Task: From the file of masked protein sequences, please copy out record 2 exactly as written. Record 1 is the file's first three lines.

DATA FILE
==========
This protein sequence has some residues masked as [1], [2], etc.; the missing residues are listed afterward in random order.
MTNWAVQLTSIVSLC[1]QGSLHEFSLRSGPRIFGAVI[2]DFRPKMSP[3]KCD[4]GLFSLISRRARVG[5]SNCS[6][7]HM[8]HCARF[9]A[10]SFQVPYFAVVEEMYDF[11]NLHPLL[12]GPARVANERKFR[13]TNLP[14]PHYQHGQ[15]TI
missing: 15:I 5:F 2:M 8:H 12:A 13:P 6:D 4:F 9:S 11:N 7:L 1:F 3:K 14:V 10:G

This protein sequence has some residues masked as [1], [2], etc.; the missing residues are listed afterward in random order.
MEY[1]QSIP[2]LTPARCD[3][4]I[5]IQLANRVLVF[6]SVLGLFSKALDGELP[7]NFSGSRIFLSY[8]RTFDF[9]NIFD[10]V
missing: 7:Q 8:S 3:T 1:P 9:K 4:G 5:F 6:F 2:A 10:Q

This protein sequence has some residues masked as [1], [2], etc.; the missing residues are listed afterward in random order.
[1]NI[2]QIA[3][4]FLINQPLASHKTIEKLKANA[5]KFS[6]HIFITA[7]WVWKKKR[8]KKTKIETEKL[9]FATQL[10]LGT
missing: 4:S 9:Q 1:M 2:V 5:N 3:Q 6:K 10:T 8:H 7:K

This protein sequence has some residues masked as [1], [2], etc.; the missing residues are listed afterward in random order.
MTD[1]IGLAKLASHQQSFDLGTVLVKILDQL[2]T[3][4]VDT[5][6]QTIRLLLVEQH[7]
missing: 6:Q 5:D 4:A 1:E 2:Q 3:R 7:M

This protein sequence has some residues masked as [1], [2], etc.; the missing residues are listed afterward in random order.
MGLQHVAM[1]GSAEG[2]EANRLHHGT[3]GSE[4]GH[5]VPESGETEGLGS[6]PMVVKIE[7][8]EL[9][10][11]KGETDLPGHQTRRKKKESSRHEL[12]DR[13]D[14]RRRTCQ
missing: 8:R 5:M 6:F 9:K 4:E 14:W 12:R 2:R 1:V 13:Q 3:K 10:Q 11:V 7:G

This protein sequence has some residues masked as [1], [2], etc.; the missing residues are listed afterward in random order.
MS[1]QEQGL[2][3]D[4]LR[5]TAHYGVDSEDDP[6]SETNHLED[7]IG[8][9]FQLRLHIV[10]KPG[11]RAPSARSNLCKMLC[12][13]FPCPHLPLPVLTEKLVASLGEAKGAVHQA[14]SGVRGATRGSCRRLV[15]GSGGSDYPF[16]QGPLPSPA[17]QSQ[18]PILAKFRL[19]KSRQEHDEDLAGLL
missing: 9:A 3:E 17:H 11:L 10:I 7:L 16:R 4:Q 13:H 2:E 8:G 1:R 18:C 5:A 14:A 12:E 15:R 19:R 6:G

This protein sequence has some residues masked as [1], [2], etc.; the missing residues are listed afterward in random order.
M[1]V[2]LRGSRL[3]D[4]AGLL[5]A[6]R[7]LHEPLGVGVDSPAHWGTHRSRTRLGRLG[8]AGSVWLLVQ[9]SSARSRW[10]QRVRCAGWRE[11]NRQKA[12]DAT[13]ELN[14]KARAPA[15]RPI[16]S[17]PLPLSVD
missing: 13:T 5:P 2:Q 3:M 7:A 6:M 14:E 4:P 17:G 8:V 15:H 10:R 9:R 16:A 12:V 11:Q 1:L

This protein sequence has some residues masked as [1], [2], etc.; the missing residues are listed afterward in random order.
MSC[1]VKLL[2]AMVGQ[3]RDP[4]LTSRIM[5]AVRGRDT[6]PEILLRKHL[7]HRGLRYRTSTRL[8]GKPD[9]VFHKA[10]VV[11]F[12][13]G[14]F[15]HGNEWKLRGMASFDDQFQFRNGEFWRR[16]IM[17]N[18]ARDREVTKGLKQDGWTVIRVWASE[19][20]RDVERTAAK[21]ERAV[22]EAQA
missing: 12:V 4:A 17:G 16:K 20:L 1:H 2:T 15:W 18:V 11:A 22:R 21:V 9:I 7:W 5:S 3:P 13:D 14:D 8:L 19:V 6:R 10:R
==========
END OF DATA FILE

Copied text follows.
This protein sequence has some residues masked as [1], [2], etc.; the missing residues are listed afterward in random order.
MEY[1]QSIP[2]LTPARCD[3][4]I[5]IQLANRVLVF[6]SVLGLFSKALDGELP[7]NFSGSRIFLSY[8]RTFDF[9]NIFD[10]V
missing: 7:Q 8:S 3:T 1:P 9:K 4:G 5:F 6:F 2:A 10:Q